After a chilly first meeting, Lowe soon won the weary campaigner and his family over with his photographs. Working for $150 a day plus expenses, Lowe became the Kennedy’s prime image maker as the Senate reelection campaign soon became a secret (and then not so secret) campaign for the 1960 Democratic nomination for President. Lowe’s pictures capture Kennedy on the cusp of becoming “Kennedy.” The public man and master of persuading the public through pure youthful confidence and charisma seems light years away from simple images such as Lowe’s photograph of Jack and Jackie enjoying a quiet, undisturbed breakfast in a diner on the campaign trail in 1959 (shown above). While Jackie sips coffee and reads the newspaper, Jack folds his hands and muses on the day’s work ahead. Morning light penetrating the window blinds rakes across Kennedy’s hair, face, and hands, perhaps foreshadowing the larger spotlight to come. Around this same time, Lowe photographed the young couple freshly disembarked from the small plane and greeted by an underwhelming contingent of just three supporters—an image Kennedy told Lowe later was his favorite by the photographer. “Maybe nobody remembers that day,” JFK explained, “but that’s why it’s my favorite picture.” Thanks to Lowe’s pictures, we can now remember that long gone day, too, and better understand the makings not just of history, but also of mythology.
Interspersed between the memorable and new images are reproductions of Lowe’s contact sheets, the tiny proofs where the Kennedy mythos was strategically chosen. Seeing the pictures not chosen was as fascinating for me as seeing those that made the cut. Where Jackie Kennedy saw each “image [as] a piece of art… composition, light, and shadow,” Jacques writes, “Jack looked at content. For him a photograph was a document.” Fortunately for us, Jacques Lowe saw his photographs as both art and history, because his art helped shape that history in so many ways. Kennedy’s the first modern president in the sense that he’s the television president from the debates with Nixon to the short programs welcoming voters into his world, but it’s Lowe’s timeless photographs that leave the most indelible mark—time literally held still for us to appreciate and marvel over.
Lowe never hides his affection for the Kennedys in his words or his pictures. A freelancer, Lowe never needed to feign lack of bias in the name of journalism. There’s a quaintness to his prose (which was taken from talks, speeches, random writings, and family stories and edited into a chronological order) that our modern knowledge of Kennedy’s womanizing and multiple hidden illnesses make almost impossible. Lowe stopped working exclusively documenting JFK’s presidency after the first year. After the excitement of the campaign and the whirlwind tour of Europe in 1961, Lowe grew bored with the daily grind of government. Although he continued to be close with the family, Lowe learned of JFK’s assassination while in New York and rushed down to Washington in time to film the funeral. Personal anguish over RFK’s assassination in 1968 set Lowe packing for Europe, where he stayed until 1985. Amazingly, Lowe didn’t exhibit his Kennedy pictures until 1990, needing more than two decades of distance to finally let the public see his work.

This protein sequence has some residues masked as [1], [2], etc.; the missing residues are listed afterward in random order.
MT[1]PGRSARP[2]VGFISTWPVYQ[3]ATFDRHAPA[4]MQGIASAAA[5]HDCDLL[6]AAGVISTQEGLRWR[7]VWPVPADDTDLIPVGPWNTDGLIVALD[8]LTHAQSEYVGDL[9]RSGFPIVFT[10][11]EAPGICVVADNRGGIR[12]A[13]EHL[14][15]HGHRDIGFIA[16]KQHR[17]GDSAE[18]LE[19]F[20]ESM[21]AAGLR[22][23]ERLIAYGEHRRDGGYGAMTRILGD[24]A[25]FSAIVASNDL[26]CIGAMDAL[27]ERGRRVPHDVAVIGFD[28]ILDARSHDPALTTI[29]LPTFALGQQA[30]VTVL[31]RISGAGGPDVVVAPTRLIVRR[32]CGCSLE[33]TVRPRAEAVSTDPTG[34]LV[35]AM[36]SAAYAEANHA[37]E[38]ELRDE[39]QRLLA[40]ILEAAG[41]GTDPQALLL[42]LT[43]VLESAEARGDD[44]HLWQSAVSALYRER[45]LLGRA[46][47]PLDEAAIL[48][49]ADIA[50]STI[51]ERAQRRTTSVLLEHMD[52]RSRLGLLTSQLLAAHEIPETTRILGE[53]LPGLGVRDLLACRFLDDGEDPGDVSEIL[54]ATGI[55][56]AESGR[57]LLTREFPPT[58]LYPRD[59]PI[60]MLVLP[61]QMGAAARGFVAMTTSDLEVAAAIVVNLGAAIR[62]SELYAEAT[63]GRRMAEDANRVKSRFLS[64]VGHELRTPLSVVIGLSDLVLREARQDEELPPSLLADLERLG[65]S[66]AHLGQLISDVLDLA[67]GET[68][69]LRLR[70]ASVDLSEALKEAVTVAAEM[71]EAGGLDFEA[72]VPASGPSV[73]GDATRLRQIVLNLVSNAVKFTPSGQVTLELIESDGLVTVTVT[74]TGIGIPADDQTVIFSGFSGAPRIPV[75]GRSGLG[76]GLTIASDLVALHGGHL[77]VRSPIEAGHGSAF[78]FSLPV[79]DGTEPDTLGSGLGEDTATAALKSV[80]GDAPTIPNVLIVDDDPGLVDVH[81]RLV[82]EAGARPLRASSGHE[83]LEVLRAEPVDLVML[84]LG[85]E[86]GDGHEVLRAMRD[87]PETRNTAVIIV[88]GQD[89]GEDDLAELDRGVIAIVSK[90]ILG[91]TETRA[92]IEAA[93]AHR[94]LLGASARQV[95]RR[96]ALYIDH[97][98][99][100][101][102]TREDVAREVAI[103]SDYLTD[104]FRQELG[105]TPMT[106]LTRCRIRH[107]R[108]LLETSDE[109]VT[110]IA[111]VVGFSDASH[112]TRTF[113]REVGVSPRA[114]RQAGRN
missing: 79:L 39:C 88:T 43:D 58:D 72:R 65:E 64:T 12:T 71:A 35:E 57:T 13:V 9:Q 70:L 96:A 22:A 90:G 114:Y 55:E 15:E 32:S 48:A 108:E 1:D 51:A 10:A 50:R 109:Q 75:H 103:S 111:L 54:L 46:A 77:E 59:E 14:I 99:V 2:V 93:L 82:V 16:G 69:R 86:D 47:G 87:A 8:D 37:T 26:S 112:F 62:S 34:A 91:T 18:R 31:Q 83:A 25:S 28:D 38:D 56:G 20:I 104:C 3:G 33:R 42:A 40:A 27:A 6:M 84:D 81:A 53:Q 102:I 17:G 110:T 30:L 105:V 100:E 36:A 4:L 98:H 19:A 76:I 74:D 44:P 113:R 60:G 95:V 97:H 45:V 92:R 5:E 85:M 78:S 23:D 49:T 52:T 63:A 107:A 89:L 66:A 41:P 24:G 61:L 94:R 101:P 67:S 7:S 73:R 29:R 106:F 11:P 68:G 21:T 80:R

In the end, Lowe often asked himself how he found himself part of history, especially why he decided to dedicate his life to documenting the Kennedys. “In Jack Kennedy and in Bobby Kennedy I had something I could believe in,” Lowe concludes, “something I could look up to, something that was bigger than me. When Jack went, we lost all that.” Through The Kennedy Years: A Memoir, Jacques Lowe’s pictures and words allow us to recover at least some of the Kennedy mystique—not for pure, blind nostalgia, as some would claim, but rather for that something “bigger” Lowe alludes to. Modern media loves to cut giants down to size, especially those who aspire to the highest offices. The Kennedy Years: A Memoir reminds us that sometimes we need giants—not to follow blindly, but as ideals (however false) to aspire to. I was born years after JFK died, but my parents filled my Irish Catholic childhood with his memory as he looked down on us in the form of a plaster bust, one of the few pieces of art my parents owned. Literally a household god for me, Kennedy’s life reminded us of all that we can achieve while his death reminded us of how little time we each have to do it. Reading The Kennedy Years: A Memoir and musing upon the pictures (none of which directly depict that terrible day in Dallas we remember this week), I found myself believing again, even in these dark economic and spiritual days for America, in bigger and better things.